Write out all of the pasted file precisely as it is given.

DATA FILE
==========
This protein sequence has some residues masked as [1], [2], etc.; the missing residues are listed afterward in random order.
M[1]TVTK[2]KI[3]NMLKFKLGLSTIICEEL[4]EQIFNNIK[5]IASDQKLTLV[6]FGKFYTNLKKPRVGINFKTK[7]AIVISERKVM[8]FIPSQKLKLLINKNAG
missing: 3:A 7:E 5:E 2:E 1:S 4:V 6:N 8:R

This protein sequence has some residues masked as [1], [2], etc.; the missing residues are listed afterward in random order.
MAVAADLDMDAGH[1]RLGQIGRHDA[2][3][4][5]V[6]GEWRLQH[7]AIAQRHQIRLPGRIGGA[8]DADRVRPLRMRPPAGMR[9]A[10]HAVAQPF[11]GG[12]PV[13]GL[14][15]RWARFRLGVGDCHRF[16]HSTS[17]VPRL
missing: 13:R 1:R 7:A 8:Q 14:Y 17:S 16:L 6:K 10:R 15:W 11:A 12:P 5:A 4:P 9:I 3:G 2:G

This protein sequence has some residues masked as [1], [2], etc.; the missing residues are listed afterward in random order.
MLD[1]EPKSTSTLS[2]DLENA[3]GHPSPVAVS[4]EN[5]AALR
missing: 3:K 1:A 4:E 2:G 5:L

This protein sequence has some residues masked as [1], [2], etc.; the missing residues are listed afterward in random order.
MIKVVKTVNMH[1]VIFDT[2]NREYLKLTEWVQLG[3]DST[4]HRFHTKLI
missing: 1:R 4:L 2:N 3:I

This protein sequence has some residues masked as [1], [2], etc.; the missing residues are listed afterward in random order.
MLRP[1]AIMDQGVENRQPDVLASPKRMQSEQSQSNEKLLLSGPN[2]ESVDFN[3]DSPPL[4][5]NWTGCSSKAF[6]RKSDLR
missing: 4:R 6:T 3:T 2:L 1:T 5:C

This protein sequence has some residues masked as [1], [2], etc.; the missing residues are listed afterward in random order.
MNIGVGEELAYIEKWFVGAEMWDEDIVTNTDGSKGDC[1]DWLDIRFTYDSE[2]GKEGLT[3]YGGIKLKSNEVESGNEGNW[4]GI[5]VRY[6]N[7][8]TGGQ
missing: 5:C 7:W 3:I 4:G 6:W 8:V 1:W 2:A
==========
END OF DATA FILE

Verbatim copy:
This protein sequence has some residues masked as [1], [2], etc.; the missing residues are listed afterward in random order.
M[1]TVTK[2]KI[3]NMLKFKLGLSTIICEEL[4]EQIFNNIK[5]IASDQKLTLV[6]FGKFYTNLKKPRVGINFKTK[7]AIVISERKVM[8]FIPSQKLKLLINKNAG
missing: 3:A 7:E 5:E 2:E 1:S 4:V 6:N 8:R

This protein sequence has some residues masked as [1], [2], etc.; the missing residues are listed afterward in random order.
MAVAADLDMDAGH[1]RLGQIGRHDA[2][3][4][5]V[6]GEWRLQH[7]AIAQRHQIRLPGRIGGA[8]DADRVRPLRMRPPAGMR[9]A[10]HAVAQPF[11]GG[12]PV[13]GL[14][15]RWARFRLGVGDCHRF[16]HSTS[17]VPRL
missing: 13:R 1:R 7:A 8:Q 14:Y 17:S 16:L 6:K 10:R 15:W 11:A 12:P 5:A 4:P 9:I 3:G 2:G

This protein sequence has some residues masked as [1], [2], etc.; the missing residues are listed afterward in random order.
MLD[1]EPKSTSTLS[2]DLENA[3]GHPSPVAVS[4]EN[5]AALR
missing: 3:K 1:A 4:E 2:G 5:L

This protein sequence has some residues masked as [1], [2], etc.; the missing residues are listed afterward in random order.
MIKVVKTVNMH[1]VIFDT[2]NREYLKLTEWVQLG[3]DST[4]HRFHTKLI
missing: 1:R 4:L 2:N 3:I

This protein sequence has some residues masked as [1], [2], etc.; the missing residues are listed afterward in random order.
MLRP[1]AIMDQGVENRQPDVLASPKRMQSEQSQSNEKLLLSGPN[2]ESVDFN[3]DSPPL[4][5]NWTGCSSKAF[6]RKSDLR
missing: 4:R 6:T 3:T 2:L 1:T 5:C

This protein sequence has some residues masked as [1], [2], etc.; the missing residues are listed afterward in random order.
MNIGVGEELAYIEKWFVGAEMWDEDIVTNTDGSKGDC[1]DWLDIRFTYDSE[2]GKEGLT[3]YGGIKLKSNEVESGNEGNW[4]GI[5]VRY[6]N[7][8]TGGQ
missing: 5:C 7:W 3:I 4:G 6:W 8:V 1:W 2:A